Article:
Women Waiter Carriers: Early Entrepreneurs
It’s Black History Month, and I generally don’t participate in events like a month dedicated to any sub-section of ‘human.’ I tend to think it does more to divide and separate, then celebrate. But I sure do love good stories, and the story of women of color selling food to those traveling by train is an inspiration, and one I’d never read before.
First, we women have always done whatever it took, with the tools in our toolbox (in this case cooking), to get what we needed for our families and to reach our goals.
I’d never heard of these fabulous entrepreneurs before there was such a thing. So proud ladies. I can’t help but think what the next unique ‘need’ might be that we can fill with those tools that we women easily master in our everyday lives.
Known as “Waiter Carriers,” African American women found a path to financial freedom through fried chicken in the 1800s, and put Gordonsville, Virginia on the map as the "Fried Chicken Capital of the World.” Trains didn’t have dining cars, and so local African American women began to sell homemade fried chicken, biscuits and pies to passengers through the windows, from the platform.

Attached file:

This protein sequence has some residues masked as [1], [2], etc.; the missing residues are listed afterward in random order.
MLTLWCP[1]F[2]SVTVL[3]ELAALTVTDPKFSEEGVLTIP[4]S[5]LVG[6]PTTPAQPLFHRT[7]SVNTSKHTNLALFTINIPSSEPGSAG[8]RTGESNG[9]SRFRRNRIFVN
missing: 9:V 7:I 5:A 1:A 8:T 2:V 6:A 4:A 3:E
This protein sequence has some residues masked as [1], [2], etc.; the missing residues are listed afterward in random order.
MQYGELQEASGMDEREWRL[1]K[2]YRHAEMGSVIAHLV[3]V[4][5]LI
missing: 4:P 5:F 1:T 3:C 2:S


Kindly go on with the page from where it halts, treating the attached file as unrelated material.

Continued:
The name Waiter Carriers came from the long ways the women would come to bring food to the station. Their popularity grew, to where passengers began to purposely route their trips to pass by their station.
Waiter Carriers were able to gain economic independence and empowerment, a major feat for African American women after the Civil War. In a 1970 newspaper interview, Bella Winston, a former waiter carrier who was 80 years old at the time said she learned the trade from her mother. She said, “My mother paid for this place with chicken legs.”
A testament to the depth of economic empowerment and independence gained by the Waiter Carriers who wouldn’t have had any form of financial liberation if not for the trade. Some even bought their freedom through their cooking skills.
By the late 1900s, as dining cars were added to trains and government regulations cracked down on track-side food vendors, Waiter Carriers slowly disappeared. But their legacy still lives on through the many Black-owned restaurants, chefs, and architects of the foodways arena. - Gerald Harris
One last thought. Dollars to donuts the food those women sold to travelers was ten times better than the food they started serving on trains. The train companies should have hired women to sell in every station! Companies that empower others to use their strengths to provide services for customers in their care is what we should aspire to do. It’s a win win for everyone.